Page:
Stirling Castle, handheld challenges & a couple of clowns.

Stirling Castle is one of the largest and historically most important castles in Scottish history. Before the union with England, Stirling Castle was also one of the most used of the many Scottish royal residences, very much a palace as well as a fortress. Several Scottish Kings and Queens have been crowned at Stirling, including Mary, Queen of Scots, in 1542, and others were born or died there.

Edinburgh Castle may be the one people think to visit first but Stirling probably offers more to do. We arrived at 1pm and before we know it five hours had passed and it was time to go home.

I shot three rolls of Ilford RB67 through the Mamiya RB67 and once again it justified its weight and inconvenience. I continue to be more and more impressed with this camera.

The royal apartments are beautifully restored but shooting HP5 at box speed of ISO 400 I was worried about light levels. These were shot wide open at f/5.6 and at 1/15 so I was worried about blurry, shaky images but the excellent mirror dampening, combined with a leaf shutter and heavy camera make for surprisingly easy handheld performance.

And of course it wouldn’t be a family day out without these two posers getting in on the act.

A couple of shots from the cemetery and gardens next to the castle.

Some sketches of a life

I finally got a means of scanning my medium format negatives at home so I’ve been enjoying using that a bit more lately & of course the GAS is already hitting and I’m looking at things more flexible than my Minolta Autocord.

There’s no overarching theme or scene to these images got some things I’ve seen over the last few weeks.

Shot on a mix of the Leica M2 with Voigtlander 35mm f/1.4 and the Autocord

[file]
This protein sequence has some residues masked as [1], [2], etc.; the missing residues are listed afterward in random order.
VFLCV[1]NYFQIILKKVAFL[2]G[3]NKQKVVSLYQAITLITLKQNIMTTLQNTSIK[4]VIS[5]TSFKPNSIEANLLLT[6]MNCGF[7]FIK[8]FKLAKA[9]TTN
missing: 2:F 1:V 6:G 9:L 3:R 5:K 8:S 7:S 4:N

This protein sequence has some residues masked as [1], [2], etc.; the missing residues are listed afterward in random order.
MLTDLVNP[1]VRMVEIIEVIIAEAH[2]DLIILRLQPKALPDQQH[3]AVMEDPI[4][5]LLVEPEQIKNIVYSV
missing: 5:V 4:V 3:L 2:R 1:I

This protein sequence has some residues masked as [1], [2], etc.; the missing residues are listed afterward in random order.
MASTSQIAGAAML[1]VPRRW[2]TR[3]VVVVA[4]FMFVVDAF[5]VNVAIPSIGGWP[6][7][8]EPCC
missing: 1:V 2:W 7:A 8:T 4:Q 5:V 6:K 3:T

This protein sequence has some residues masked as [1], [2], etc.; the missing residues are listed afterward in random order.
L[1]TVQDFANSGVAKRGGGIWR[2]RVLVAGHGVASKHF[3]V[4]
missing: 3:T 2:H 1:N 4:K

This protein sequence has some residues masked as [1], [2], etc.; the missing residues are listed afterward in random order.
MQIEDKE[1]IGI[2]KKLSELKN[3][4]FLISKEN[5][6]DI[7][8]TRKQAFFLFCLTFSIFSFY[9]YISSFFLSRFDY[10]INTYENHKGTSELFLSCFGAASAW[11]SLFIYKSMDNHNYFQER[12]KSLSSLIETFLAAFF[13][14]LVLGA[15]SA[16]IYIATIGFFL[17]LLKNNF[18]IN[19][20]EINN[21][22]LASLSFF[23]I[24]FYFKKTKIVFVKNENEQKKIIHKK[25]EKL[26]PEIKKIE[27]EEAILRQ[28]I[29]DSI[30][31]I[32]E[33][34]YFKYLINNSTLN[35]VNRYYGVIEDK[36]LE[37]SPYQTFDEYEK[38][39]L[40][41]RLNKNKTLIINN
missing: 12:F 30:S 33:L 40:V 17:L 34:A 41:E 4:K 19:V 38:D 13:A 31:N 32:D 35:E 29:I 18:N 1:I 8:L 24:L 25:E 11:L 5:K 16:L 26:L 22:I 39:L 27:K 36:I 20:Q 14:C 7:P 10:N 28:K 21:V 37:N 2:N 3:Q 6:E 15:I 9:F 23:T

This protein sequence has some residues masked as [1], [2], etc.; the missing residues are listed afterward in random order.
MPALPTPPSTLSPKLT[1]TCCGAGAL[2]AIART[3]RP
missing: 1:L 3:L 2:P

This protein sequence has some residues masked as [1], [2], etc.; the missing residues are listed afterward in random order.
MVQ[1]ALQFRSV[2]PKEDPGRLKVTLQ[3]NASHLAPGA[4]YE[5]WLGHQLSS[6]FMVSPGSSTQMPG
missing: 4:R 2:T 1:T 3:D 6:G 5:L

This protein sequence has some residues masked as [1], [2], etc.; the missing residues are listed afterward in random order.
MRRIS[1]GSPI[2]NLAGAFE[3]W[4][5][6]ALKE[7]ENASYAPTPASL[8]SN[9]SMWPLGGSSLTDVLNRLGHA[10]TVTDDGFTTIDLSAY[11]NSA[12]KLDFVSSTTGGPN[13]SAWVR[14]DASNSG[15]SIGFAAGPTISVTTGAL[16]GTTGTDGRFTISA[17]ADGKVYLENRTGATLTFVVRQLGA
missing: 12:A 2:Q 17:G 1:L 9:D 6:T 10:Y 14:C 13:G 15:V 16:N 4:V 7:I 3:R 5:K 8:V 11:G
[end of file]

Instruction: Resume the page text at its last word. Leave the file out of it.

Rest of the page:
Comment on something; tell me what you do or don’t like – tell me what you’ve been shooting or what you want to shoot next. Lets chat.

Some sketches of home & a new addition to the family

So I did a thing. I have spent many an hour telling myself I don’t NEED such a camera. And that is completely true but sometimes want trumps need. The Leica M2 was in my hands for less than a minute and I was already confident in my purchase.

My FE2 was a fine camera – and more technologically advanced than the Leica M2 – but its a very different user experience. All the extra tech is unnecessary for how I shoot and by comparison even the excellent Nikon feels like a toy after handling the Leica.

Since receiving it a week ago I have already put 5 rolls through the M2 and don’t see me slowing down any time soon. These were shot on HP5 through a Voigtlander 35mm f/1.4

Glasgow Necropolis/a walk in the sun

Normally I push HP5+ a few stops so it can be my ‘go everywhere’ film. Plus, I like the extra contrast and exaggerated grain the extra processing gives me. On this afternoon I thought I would shoot it box speed for a change. I’ve shot this film EI just once before and on a flat light day it was quiet underwhelming. Probably fine if you like lots of grey tones but I like contrast. However, a harsh winter sun day should make up for a low contrast film.